All the morning papers on Tuesday are dominated by the death of Osama bin Laden.
The front page of The New Zealand Herald is devoted to a headline reading: 'How They Got Him'.
The Al Qaeda leader is pictured in traditional garb, with a story which says the hunt took 10 years - but death came in less than 40 minutes.
With his body already buried at sea, Americans took to the streets on Sunday night to rejoice.
The Dominion Post has a one word headline: 'Utu'.
But even as the United States gets its man, the paper asks will the world be any safer? It says questions remain over what will happen to more than 100,000 Allied troops, including New Zealanders, fighting in Afghanistan.
An accompanying article says leaked diplomatic cables after the Urewera police raids reveal that United States officials were alarmed New Zealand had no law to deal with local or international terrorism.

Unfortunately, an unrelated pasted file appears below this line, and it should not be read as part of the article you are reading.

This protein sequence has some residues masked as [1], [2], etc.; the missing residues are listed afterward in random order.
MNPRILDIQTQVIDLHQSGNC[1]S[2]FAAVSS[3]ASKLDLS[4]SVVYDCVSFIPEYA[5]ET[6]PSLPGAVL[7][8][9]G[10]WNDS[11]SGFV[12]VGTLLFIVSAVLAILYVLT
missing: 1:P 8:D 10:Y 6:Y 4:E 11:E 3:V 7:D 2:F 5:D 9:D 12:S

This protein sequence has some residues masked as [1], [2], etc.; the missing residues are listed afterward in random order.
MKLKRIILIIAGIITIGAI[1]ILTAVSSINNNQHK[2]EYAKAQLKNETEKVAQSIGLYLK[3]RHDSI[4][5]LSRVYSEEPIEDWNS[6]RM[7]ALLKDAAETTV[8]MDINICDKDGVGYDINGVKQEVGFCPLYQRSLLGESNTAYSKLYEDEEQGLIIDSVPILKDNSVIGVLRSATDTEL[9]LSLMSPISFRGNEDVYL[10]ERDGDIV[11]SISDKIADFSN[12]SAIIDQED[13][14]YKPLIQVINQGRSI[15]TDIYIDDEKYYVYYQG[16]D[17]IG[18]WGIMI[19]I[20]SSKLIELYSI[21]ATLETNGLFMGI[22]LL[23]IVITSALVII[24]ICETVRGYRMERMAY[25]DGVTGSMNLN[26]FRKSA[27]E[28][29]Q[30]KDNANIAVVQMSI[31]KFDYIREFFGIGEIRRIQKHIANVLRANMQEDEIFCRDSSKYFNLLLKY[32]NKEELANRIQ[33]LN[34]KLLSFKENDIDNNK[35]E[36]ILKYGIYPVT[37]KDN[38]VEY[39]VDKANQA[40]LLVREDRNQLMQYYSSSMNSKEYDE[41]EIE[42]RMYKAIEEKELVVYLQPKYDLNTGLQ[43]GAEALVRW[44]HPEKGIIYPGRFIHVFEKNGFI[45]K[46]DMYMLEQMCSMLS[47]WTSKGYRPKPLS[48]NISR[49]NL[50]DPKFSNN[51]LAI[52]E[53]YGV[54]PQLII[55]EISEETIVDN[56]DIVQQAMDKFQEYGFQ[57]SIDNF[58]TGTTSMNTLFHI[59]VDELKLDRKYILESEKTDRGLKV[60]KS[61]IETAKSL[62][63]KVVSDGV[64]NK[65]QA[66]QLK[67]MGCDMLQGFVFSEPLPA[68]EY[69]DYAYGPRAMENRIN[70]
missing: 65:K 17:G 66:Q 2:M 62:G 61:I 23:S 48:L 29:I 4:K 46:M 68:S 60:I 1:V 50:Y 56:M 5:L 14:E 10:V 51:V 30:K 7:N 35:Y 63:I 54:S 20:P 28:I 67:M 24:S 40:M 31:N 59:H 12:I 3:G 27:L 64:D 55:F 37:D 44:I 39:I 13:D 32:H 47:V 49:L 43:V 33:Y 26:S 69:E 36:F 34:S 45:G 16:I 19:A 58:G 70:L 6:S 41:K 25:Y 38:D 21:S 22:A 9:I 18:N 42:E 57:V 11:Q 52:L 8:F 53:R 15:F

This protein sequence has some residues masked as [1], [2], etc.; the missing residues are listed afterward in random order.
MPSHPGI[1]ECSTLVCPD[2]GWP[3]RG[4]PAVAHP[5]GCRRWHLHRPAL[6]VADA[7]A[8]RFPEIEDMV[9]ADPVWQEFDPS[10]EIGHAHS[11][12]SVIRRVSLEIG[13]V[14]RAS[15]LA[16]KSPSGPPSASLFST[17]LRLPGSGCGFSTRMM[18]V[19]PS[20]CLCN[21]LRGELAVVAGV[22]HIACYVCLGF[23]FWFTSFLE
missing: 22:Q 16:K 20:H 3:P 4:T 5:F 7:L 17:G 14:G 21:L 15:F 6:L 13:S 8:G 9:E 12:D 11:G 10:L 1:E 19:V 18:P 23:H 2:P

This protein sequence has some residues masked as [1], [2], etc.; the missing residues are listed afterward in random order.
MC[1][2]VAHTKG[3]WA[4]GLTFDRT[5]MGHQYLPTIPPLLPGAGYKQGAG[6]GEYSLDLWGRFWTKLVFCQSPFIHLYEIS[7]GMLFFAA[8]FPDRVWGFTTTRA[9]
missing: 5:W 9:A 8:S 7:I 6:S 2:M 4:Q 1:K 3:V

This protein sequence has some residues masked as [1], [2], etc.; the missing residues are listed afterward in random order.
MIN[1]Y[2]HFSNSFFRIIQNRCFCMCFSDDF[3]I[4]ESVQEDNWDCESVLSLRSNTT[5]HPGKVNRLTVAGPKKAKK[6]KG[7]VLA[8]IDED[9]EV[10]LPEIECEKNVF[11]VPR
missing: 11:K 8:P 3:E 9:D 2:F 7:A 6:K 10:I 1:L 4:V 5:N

The Press headline is 'How they killed bin Laden.'
A picture of him is transposed over an image of the burning World Trade Centre, along with a quote from President Barack Obama that 'the death of bin Laden marks the most significant achievement to date in the nation's effort to defeat Al Qaeda.'
In the lead article, a Canterbury University academic and Muslim leader says Osama bin Laden should have been captured, not killed.
Mohamed Musa describes his death as a missed opportunity and says he should have been brought to trial instead.
The Otago Daily Times features four key points resulting from the death: Osama bin Laden's burial at sea, the threat of retaliation, DNA testing which proves it was in fact him and a lift in the value of the dollar as a result of his demise.
And as the US celebrates justice being done, New Zealand Prime Minister John Key says the death has made the world a safer place.